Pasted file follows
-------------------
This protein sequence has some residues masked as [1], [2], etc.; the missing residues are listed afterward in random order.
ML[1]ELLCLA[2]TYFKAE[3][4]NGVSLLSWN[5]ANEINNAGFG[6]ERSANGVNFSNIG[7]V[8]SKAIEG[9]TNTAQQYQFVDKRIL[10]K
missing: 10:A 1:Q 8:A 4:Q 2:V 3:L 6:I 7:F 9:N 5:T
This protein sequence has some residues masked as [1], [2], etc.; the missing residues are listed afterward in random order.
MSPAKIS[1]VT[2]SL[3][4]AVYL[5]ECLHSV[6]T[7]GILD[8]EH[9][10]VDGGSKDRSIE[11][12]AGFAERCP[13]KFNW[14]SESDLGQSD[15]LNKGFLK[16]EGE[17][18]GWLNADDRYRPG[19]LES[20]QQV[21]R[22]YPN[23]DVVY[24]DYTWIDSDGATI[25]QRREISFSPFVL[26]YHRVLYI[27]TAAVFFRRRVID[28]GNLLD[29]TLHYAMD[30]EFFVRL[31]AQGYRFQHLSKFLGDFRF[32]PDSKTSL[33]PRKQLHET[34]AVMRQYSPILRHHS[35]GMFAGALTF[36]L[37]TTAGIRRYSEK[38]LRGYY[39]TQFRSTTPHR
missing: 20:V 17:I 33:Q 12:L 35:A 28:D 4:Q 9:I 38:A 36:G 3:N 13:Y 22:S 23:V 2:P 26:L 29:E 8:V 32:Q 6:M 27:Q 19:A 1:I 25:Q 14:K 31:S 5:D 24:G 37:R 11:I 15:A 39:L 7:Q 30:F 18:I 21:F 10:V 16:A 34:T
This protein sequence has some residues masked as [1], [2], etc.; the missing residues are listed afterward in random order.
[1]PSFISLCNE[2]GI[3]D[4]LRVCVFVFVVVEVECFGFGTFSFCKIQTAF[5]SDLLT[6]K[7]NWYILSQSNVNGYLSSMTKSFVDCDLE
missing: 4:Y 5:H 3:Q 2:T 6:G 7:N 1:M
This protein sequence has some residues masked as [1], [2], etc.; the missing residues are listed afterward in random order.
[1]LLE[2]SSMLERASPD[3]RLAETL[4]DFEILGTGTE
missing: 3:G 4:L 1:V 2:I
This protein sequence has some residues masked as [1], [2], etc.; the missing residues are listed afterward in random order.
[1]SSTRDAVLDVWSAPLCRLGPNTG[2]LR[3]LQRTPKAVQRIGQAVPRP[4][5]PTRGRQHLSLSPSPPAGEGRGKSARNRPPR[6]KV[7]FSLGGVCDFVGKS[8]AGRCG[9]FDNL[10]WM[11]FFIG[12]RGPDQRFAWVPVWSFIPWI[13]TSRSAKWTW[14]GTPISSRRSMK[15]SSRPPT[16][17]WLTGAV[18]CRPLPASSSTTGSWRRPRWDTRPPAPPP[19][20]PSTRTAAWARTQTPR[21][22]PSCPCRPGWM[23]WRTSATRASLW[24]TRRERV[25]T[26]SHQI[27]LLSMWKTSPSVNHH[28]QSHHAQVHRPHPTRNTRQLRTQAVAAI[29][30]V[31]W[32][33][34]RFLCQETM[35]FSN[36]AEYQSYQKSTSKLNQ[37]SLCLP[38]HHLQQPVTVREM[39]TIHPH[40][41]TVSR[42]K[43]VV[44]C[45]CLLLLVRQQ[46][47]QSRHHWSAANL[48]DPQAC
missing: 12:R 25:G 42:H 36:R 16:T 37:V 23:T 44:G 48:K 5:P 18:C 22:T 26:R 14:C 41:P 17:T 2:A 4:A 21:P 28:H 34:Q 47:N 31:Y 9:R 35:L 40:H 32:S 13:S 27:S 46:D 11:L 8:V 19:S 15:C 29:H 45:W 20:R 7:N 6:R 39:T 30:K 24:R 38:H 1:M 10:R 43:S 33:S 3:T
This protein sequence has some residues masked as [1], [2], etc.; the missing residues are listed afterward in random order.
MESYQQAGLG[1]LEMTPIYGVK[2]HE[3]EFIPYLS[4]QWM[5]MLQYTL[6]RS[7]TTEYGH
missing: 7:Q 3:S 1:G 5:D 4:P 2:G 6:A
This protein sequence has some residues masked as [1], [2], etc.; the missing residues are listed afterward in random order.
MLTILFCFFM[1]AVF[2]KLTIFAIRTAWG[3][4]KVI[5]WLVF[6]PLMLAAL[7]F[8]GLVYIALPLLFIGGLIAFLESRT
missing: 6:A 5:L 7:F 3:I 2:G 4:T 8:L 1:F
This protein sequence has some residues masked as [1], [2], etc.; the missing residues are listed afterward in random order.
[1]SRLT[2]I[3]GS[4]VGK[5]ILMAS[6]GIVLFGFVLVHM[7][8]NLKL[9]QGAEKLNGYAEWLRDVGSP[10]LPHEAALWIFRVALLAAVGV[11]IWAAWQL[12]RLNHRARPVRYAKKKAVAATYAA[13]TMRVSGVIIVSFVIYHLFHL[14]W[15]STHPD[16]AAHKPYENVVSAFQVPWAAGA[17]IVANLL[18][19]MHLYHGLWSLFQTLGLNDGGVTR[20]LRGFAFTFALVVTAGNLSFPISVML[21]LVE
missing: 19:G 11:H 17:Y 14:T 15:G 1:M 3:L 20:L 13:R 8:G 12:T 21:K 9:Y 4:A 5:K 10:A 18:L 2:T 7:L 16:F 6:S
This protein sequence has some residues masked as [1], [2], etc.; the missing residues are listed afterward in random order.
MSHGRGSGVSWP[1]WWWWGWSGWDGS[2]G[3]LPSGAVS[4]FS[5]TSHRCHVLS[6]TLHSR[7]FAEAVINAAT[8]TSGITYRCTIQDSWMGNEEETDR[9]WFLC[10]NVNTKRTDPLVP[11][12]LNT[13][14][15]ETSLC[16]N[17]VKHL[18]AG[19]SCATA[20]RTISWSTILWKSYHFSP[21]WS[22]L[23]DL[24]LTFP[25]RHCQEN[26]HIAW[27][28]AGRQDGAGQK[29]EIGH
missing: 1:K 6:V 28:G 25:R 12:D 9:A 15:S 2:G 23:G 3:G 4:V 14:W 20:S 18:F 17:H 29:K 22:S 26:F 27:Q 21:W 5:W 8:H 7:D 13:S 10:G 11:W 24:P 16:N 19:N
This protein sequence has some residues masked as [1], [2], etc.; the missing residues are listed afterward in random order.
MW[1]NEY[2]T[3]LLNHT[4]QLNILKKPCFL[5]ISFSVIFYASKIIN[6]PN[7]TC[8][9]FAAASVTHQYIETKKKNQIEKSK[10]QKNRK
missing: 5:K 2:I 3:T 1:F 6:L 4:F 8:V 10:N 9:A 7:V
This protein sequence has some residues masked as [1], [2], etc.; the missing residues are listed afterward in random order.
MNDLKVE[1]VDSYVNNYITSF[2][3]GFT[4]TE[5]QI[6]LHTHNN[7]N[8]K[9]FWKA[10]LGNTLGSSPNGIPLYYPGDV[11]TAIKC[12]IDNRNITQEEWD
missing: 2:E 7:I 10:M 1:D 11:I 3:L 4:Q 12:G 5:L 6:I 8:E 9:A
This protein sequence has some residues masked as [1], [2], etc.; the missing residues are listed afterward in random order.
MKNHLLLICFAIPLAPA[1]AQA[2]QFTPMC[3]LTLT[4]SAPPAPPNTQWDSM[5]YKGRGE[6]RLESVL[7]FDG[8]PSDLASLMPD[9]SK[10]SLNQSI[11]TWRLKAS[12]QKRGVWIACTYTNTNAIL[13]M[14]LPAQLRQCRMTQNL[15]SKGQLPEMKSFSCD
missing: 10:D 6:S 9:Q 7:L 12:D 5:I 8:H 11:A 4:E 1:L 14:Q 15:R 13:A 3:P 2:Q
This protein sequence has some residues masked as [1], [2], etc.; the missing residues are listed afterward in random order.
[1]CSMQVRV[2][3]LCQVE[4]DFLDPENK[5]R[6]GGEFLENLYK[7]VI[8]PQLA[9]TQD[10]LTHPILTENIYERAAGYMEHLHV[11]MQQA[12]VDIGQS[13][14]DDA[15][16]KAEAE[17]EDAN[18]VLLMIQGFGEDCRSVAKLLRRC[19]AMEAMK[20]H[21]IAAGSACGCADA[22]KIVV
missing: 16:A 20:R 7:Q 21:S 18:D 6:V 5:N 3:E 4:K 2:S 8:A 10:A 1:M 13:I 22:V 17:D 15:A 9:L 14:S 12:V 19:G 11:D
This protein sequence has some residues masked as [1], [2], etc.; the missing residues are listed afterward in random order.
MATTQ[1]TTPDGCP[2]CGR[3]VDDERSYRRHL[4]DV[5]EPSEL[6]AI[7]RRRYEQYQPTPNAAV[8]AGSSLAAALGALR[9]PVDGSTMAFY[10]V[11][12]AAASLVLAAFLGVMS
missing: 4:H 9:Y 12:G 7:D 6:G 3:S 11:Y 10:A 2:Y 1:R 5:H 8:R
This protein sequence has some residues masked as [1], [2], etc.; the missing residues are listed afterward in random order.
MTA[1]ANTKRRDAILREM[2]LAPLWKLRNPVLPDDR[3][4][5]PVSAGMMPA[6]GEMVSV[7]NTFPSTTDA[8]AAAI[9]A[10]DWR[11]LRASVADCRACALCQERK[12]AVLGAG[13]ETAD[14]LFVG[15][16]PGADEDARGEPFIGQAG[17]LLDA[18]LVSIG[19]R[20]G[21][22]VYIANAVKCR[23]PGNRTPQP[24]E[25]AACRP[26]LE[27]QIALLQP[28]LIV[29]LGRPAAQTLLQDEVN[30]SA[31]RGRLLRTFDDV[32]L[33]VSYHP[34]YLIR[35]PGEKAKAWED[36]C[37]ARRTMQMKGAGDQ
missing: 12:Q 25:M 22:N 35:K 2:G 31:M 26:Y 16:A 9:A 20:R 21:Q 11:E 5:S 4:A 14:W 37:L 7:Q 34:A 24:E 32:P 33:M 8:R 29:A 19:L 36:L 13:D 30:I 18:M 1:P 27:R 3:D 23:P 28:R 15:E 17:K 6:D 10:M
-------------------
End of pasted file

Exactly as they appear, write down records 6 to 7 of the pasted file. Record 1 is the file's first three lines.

This protein sequence has some residues masked as [1], [2], etc.; the missing residues are listed afterward in random order.
MESYQQAGLG[1]LEMTPIYGVK[2]HE[3]EFIPYLS[4]QWM[5]MLQYTL[6]RS[7]TTEYGH
missing: 7:Q 3:S 1:G 5:D 4:P 2:G 6:A
This protein sequence has some residues masked as [1], [2], etc.; the missing residues are listed afterward in random order.
MLTILFCFFM[1]AVF[2]KLTIFAIRTAWG[3][4]KVI[5]WLVF[6]PLMLAAL[7]F[8]GLVYIALPLLFIGGLIAFLESRT
missing: 6:A 5:L 7:F 3:I 2:G 4:T 8:L 1:F